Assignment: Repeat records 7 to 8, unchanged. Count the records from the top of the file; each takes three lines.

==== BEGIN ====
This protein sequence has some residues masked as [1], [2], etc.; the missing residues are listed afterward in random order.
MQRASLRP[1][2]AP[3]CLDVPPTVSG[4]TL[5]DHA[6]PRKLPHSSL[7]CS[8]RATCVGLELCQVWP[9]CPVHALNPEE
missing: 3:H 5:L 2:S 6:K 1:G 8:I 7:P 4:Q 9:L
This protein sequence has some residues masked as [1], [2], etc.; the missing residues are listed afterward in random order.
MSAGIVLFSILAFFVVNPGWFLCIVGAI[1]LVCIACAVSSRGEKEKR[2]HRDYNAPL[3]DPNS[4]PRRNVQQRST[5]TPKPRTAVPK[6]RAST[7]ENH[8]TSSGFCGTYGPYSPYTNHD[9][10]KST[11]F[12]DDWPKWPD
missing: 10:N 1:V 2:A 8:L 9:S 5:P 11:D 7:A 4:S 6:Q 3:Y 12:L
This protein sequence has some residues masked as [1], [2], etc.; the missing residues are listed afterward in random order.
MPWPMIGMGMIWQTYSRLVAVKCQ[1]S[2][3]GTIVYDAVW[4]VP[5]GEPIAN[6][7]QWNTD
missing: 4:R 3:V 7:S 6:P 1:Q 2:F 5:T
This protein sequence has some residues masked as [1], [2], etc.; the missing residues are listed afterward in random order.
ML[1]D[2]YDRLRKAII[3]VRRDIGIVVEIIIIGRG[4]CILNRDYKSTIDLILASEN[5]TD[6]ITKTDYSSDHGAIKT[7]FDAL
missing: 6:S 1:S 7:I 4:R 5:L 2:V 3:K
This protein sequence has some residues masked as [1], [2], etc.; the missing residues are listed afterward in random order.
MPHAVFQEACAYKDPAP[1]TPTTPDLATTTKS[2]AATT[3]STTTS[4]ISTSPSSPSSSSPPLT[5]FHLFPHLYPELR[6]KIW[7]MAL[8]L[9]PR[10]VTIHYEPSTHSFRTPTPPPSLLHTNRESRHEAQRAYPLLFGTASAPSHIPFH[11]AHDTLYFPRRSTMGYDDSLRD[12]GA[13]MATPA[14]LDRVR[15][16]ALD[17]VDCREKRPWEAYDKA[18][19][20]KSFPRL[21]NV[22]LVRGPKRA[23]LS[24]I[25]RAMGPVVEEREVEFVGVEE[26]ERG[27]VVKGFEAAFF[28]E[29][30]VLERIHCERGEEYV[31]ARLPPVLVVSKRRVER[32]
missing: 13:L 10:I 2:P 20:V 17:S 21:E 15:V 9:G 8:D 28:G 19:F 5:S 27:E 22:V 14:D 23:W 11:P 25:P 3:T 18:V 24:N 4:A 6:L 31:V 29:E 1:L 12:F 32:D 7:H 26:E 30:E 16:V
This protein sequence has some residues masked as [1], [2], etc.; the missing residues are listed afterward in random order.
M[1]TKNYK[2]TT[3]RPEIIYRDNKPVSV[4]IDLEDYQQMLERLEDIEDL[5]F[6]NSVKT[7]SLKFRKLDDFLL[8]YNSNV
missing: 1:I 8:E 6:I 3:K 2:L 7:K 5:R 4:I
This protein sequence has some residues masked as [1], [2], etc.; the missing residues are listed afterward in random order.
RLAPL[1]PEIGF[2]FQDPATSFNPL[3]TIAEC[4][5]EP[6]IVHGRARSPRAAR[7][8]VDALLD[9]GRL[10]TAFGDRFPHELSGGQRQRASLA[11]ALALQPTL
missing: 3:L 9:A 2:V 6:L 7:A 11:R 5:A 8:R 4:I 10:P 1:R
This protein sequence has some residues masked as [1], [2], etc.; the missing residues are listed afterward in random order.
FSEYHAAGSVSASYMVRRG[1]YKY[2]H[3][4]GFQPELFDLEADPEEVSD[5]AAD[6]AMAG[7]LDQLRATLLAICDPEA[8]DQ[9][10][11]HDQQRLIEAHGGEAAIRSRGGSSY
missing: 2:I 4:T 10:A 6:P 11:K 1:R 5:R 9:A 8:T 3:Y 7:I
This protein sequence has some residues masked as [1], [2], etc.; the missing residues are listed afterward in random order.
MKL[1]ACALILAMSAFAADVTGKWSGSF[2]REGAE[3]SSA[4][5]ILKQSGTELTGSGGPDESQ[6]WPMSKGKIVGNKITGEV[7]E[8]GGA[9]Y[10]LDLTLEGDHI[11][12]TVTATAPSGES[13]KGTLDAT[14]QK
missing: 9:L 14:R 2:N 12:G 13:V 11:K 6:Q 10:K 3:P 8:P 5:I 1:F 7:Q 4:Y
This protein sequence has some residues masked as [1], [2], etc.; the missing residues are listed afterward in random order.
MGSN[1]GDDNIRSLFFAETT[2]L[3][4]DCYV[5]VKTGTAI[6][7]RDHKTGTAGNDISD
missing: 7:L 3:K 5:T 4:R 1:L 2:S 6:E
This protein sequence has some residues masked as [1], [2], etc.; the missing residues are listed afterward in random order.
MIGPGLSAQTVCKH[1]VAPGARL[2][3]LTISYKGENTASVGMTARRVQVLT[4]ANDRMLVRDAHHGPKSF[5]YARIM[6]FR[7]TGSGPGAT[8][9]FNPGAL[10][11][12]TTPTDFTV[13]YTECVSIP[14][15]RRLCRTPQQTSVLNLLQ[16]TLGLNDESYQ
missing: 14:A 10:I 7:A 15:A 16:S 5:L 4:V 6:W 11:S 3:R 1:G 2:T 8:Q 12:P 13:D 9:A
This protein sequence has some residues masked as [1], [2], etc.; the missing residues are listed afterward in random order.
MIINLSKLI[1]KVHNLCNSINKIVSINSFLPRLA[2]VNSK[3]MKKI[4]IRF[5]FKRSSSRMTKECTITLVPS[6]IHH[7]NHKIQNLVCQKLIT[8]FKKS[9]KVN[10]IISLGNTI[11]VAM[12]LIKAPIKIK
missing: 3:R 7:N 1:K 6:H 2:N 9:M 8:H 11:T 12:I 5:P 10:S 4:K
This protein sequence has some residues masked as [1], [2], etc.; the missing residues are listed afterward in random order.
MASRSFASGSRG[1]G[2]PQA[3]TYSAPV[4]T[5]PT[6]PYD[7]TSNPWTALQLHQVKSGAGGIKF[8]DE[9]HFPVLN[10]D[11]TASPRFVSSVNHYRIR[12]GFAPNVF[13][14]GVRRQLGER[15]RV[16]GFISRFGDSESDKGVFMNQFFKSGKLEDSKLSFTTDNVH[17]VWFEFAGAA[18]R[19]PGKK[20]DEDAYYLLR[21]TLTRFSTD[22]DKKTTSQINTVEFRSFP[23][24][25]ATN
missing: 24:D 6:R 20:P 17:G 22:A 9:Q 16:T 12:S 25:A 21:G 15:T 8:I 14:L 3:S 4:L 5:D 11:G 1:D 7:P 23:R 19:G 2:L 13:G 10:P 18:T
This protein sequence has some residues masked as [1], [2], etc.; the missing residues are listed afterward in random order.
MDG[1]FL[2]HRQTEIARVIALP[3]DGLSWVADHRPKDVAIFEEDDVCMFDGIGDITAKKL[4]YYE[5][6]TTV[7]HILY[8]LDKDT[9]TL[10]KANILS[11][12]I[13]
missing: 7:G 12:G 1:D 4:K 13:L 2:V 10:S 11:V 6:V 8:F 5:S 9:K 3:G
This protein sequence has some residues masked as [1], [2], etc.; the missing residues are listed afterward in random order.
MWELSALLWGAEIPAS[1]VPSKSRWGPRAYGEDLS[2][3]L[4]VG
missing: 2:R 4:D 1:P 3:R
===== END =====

This protein sequence has some residues masked as [1], [2], etc.; the missing residues are listed afterward in random order.
RLAPL[1]PEIGF[2]FQDPATSFNPL[3]TIAEC[4][5]EP[6]IVHGRARSPRAAR[7][8]VDALLD[9]GRL[10]TAFGDRFPHELSGGQRQRASLA[11]ALALQPTL
missing: 3:L 9:A 2:V 6:L 7:A 11:R 5:A 8:R 4:I 10:P 1:R
This protein sequence has some residues masked as [1], [2], etc.; the missing residues are listed afterward in random order.
FSEYHAAGSVSASYMVRRG[1]YKY[2]H[3][4]GFQPELFDLEADPEEVSD[5]AAD[6]AMAG[7]LDQLRATLLAICDPEA[8]DQ[9][10][11]HDQQRLIEAHGGEAAIRSRGGSSY
missing: 2:I 4:T 10:A 6:P 11:K 1:R 5:R 9:A 8:T 3:Y 7:I